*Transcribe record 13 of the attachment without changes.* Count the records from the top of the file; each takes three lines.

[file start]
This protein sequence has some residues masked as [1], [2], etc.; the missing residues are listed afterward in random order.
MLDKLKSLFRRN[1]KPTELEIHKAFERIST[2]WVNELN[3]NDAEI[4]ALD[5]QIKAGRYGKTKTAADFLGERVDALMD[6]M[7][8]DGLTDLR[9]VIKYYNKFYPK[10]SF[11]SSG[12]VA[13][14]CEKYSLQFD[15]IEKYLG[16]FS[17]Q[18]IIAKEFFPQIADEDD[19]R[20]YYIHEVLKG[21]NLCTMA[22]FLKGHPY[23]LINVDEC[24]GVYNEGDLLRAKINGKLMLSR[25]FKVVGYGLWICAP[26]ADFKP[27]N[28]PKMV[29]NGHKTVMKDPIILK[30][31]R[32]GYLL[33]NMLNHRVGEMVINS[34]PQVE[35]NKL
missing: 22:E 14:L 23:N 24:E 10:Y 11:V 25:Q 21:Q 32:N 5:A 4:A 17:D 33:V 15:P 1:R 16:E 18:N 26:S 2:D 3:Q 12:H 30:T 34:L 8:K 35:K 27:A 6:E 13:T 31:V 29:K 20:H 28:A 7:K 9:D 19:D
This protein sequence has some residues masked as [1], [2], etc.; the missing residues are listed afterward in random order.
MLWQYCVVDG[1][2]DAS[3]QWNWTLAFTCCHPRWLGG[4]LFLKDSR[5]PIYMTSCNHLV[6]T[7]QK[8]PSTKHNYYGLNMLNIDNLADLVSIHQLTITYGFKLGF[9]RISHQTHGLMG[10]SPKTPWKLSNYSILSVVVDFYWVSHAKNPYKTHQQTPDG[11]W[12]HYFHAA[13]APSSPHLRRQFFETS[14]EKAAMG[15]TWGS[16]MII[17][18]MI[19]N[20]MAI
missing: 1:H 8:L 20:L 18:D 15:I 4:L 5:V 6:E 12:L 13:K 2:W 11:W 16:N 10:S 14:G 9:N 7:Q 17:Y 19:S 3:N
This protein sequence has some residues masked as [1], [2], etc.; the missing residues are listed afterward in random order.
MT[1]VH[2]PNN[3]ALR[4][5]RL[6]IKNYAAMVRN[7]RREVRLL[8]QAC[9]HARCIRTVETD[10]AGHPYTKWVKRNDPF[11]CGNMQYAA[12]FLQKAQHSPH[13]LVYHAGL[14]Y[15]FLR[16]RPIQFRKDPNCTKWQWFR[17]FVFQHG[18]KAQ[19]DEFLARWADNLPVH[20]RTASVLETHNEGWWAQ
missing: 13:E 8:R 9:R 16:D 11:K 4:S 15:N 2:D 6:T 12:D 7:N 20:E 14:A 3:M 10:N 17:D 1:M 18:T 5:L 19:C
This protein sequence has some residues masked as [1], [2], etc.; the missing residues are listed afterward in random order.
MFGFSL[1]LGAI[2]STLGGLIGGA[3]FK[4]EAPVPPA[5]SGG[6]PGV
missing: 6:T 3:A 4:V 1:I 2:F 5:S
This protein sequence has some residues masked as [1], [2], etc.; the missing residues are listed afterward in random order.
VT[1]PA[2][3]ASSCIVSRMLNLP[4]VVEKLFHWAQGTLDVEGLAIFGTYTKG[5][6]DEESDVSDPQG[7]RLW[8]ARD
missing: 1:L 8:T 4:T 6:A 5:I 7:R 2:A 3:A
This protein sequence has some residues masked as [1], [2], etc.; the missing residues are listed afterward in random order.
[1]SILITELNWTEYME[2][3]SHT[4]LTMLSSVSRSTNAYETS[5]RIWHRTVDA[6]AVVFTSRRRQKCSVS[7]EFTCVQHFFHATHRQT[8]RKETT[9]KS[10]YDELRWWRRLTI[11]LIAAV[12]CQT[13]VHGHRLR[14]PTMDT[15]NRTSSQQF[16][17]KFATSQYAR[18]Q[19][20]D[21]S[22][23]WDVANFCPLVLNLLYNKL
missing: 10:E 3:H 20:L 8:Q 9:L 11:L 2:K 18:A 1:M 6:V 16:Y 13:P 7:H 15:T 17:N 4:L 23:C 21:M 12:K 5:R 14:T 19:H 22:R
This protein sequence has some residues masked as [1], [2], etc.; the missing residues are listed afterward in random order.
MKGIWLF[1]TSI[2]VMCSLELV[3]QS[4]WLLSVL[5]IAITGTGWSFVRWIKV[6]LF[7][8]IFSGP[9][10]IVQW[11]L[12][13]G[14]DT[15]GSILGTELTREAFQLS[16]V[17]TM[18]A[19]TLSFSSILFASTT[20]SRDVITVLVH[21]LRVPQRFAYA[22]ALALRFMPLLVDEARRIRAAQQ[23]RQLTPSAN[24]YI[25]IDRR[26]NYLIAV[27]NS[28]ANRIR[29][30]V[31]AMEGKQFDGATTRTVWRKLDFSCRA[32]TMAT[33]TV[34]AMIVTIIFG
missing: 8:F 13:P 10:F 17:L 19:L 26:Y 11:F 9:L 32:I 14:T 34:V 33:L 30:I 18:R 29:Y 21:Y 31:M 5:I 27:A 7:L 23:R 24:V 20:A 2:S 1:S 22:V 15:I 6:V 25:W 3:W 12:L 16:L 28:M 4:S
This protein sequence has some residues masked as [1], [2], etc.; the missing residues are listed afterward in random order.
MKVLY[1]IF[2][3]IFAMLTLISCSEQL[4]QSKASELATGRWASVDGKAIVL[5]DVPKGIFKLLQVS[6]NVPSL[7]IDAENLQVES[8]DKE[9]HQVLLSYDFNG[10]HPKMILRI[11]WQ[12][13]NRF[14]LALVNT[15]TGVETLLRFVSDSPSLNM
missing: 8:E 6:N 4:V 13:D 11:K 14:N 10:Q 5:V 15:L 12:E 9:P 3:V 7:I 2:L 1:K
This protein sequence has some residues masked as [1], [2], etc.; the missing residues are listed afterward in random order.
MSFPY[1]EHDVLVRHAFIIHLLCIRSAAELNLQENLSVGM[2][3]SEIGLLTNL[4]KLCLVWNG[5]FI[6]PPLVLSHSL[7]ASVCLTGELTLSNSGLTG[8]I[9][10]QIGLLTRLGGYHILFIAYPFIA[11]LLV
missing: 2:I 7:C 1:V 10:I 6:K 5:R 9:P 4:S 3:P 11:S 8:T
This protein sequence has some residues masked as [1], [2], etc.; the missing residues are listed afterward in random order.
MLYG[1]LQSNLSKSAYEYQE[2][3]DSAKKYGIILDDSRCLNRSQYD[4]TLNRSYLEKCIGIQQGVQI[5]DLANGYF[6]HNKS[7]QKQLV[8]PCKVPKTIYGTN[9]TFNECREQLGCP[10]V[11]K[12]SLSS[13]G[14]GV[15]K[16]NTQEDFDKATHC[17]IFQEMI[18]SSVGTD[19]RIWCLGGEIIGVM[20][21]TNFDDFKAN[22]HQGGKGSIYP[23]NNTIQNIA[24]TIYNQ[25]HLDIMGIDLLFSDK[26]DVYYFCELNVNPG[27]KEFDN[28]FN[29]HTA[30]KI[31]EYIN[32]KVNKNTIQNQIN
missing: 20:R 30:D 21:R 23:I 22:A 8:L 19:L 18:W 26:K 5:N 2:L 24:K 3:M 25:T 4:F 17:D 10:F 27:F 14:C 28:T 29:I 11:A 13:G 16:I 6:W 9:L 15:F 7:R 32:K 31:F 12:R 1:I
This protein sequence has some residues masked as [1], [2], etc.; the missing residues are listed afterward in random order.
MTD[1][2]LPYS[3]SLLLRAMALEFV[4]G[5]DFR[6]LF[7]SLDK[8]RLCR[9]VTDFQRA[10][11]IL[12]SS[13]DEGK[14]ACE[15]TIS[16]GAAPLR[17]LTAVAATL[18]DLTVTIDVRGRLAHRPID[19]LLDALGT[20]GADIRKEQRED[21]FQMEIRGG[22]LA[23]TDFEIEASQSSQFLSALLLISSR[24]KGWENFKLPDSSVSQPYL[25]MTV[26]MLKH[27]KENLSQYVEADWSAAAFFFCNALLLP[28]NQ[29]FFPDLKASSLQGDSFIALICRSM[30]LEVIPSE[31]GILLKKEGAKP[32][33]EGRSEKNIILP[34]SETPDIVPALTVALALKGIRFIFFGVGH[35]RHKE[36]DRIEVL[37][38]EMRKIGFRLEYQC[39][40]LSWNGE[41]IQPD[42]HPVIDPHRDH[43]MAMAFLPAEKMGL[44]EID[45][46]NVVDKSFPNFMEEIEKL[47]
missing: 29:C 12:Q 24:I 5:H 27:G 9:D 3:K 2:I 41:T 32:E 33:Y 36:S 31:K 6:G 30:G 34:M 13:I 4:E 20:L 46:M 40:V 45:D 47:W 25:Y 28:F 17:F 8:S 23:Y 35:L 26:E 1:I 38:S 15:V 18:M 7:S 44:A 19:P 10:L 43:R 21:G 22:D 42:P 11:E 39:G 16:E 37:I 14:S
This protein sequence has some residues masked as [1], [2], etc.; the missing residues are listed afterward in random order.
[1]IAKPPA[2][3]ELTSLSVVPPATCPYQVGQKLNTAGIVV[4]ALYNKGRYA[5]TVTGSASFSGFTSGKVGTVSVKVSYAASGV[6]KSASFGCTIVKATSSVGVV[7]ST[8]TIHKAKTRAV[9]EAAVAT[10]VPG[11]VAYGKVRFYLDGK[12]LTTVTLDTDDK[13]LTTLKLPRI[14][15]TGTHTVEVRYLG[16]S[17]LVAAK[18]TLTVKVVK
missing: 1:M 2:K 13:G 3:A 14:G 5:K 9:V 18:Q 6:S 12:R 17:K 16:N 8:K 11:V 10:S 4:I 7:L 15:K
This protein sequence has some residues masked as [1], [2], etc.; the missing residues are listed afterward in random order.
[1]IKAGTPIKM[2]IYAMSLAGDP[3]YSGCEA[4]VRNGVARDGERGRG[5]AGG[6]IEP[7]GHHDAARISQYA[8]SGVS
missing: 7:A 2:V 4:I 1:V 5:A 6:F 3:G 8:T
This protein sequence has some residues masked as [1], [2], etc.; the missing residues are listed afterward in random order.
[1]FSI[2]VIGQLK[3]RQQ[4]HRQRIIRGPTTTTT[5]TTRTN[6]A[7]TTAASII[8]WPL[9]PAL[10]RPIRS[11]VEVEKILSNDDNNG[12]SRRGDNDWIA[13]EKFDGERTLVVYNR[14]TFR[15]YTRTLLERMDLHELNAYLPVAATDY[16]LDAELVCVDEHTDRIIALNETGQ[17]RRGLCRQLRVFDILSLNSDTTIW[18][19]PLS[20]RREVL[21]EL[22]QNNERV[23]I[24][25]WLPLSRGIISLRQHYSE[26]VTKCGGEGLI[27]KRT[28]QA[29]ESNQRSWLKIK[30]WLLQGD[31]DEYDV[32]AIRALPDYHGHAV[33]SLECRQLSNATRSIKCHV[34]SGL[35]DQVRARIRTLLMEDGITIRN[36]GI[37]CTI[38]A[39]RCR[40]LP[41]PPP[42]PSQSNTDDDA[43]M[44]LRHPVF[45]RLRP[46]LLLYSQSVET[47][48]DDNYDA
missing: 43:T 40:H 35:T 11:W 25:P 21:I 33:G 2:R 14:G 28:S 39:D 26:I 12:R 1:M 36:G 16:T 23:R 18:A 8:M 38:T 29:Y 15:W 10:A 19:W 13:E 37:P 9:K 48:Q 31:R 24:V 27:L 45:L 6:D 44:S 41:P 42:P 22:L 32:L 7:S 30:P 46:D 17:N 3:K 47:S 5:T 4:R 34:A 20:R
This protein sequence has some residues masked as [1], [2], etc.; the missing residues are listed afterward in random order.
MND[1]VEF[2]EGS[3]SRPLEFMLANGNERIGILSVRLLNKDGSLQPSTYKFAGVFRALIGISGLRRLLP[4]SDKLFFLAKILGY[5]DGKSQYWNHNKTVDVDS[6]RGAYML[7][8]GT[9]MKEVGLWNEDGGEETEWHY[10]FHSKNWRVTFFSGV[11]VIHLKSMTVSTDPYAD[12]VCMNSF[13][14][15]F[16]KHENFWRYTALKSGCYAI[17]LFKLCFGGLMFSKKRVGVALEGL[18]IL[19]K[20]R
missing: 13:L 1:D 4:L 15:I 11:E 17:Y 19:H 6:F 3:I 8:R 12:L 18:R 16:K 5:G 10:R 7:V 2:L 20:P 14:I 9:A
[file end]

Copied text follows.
This protein sequence has some residues masked as [1], [2], etc.; the missing residues are listed afterward in random order.
[1]IKAGTPIKM[2]IYAMSLAGDP[3]YSGCEA[4]VRNGVARDGERGRG[5]AGG[6]IEP[7]GHHDAARISQYA[8]SGVS
missing: 7:A 2:V 4:I 1:V 5:A 6:F 3:G 8:T